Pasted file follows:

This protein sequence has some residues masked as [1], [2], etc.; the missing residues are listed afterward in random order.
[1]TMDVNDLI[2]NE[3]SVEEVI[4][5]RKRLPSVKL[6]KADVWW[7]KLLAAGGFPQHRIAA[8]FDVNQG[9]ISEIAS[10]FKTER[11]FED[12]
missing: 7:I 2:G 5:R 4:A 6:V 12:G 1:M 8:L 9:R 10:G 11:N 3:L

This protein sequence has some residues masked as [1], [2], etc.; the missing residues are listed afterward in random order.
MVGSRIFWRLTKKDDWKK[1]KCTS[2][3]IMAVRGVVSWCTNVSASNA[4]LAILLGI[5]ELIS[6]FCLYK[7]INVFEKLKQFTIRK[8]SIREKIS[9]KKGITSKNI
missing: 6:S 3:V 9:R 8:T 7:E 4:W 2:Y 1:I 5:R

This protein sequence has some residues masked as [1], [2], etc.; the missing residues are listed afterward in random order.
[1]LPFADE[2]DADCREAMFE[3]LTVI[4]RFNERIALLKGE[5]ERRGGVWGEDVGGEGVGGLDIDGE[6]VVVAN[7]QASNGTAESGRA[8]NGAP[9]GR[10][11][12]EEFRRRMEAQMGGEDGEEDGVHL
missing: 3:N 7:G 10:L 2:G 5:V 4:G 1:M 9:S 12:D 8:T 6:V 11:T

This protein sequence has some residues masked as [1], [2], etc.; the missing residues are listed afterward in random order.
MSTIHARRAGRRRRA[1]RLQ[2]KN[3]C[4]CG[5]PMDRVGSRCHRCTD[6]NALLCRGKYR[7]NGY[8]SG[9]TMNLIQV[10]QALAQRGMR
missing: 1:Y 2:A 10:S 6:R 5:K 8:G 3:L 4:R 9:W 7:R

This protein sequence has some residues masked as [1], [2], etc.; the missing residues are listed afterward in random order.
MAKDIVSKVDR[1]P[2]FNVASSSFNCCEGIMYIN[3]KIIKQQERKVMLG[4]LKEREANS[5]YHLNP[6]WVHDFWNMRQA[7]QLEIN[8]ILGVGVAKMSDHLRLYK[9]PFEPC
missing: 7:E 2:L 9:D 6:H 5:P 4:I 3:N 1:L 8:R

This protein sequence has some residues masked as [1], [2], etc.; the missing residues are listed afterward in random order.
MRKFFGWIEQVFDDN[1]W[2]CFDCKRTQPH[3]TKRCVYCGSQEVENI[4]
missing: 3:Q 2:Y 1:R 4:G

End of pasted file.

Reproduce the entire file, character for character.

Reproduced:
This protein sequence has some residues masked as [1], [2], etc.; the missing residues are listed afterward in random order.
[1]TMDVNDLI[2]NE[3]SVEEVI[4][5]RKRLPSVKL[6]KADVWW[7]KLLAAGGFPQHRIAA[8]FDVNQG[9]ISEIAS[10]FKTER[11]FED[12]
missing: 7:I 2:G 5:R 4:A 6:V 12:G 1:M 8:L 9:R 10:G 11:N 3:L

This protein sequence has some residues masked as [1], [2], etc.; the missing residues are listed afterward in random order.
MVGSRIFWRLTKKDDWKK[1]KCTS[2][3]IMAVRGVVSWCTNVSASNA[4]LAILLGI[5]ELIS[6]FCLYK[7]INVFEKLKQFTIRK[8]SIREKIS[9]KKGITSKNI
missing: 6:S 3:V 9:R 8:T 7:E 4:W 2:Y 1:I 5:R

This protein sequence has some residues masked as [1], [2], etc.; the missing residues are listed afterward in random order.
[1]LPFADE[2]DADCREAMFE[3]LTVI[4]RFNERIALLKGE[5]ERRGGVWGEDVGGEGVGGLDIDGE[6]VVVAN[7]QASNGTAESGRA[8]NGAP[9]GR[10][11][12]EEFRRRMEAQMGGEDGEEDGVHL
missing: 3:N 7:G 10:L 2:G 5:V 4:G 1:M 9:S 12:D 8:T 6:V 11:T

This protein sequence has some residues masked as [1], [2], etc.; the missing residues are listed afterward in random order.
MSTIHARRAGRRRRA[1]RLQ[2]KN[3]C[4]CG[5]PMDRVGSRCHRCTD[6]NALLCRGKYR[7]NGY[8]SG[9]TMNLIQV[10]QALAQRGMR
missing: 1:Y 2:A 10:S 6:R 5:K 8:G 3:L 4:R 9:W 7:R

This protein sequence has some residues masked as [1], [2], etc.; the missing residues are listed afterward in random order.
MAKDIVSKVDR[1]P[2]FNVASSSFNCCEGIMYIN[3]KIIKQQERKVMLG[4]LKEREANS[5]YHLNP[6]WVHDFWNMRQA[7]QLEIN[8]ILGVGVAKMSDHLRLYK[9]PFEPC
missing: 7:E 2:L 9:D 6:H 5:P 4:I 3:N 1:L 8:R

This protein sequence has some residues masked as [1], [2], etc.; the missing residues are listed afterward in random order.
MRKFFGWIEQVFDDN[1]W[2]CFDCKRTQPH[3]TKRCVYCGSQEVENI[4]
missing: 3:Q 2:Y 1:R 4:G